On June 25, 2020, following the OCC’s lead, the Federal Deposit Insurance Corporation’s (FDIC) board of directors voted 3-1 to finalize a rule that reaffirms the “valid when made” doctrine as applicable to loans originated by state-chartered banks and insured branches of foreign banks. The FDIC believes that reaffirmation of a state bank’s ability to assign loans at the contractual interest rate will make state-bank loans more marketable, mitigate the potential for future secondary-market disruption, and maintain parity between national banks and state banks with respect to interest rate exportation.
In addressing comments received on the December 2019 proposed rule, the FDIC refuted arguments that the rule exceeds the FDIC’s authority by regulating non-banks or establishing permissible interest rates for non-banks. Specifically, the FDIC asserted that the final rule “would not become a regulation of assignees simply because it would have an indirect effect on assignees.” In other words, the FDIC clarified that it does not view the promulgation of the final rule as the regulation of non-banks that may subsequently purchase a loan from a state bank. The FDIC also addressed arguments that it lacked the authority to prescribe the effect of the assignment of a state bank loan because the statutory provisions for state banks’ preemptive authority does not expressly refer to the “assignment” of a state bank loan. However, relying on the Chevron doctrine, the FDIC asserted that the statute’s silence “reinforces the FDIC’s authority to issue interpreting regulations to clarify an aspect of the statute that Congress left open.”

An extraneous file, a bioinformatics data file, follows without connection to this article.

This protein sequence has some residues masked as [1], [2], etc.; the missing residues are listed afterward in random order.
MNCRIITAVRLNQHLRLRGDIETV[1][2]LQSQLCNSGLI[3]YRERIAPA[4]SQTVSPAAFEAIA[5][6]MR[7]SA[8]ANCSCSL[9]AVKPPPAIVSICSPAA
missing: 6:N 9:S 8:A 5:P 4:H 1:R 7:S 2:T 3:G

The FDIC also dismissed claims that the rule would facilitate predatory lending, asserting that these claims “arise from perceived abuses of longstanding statutory authority” rather than from the rule. The FDIC characterized the rule as reinforcing the longstanding status quo regarding the enforceability of interest rate terms on loans made by a state bank that are subsequently transferred. In response to concerns that the rule would encourage “rent-a-bank” arrangements, the FDIC emphasized that the rule does not address “true lender” issues or affect licensing and regulatory requirements that apply to banks and non-banks under state laws.
The final rule becomes effective 30 days after publication in the Federal Register.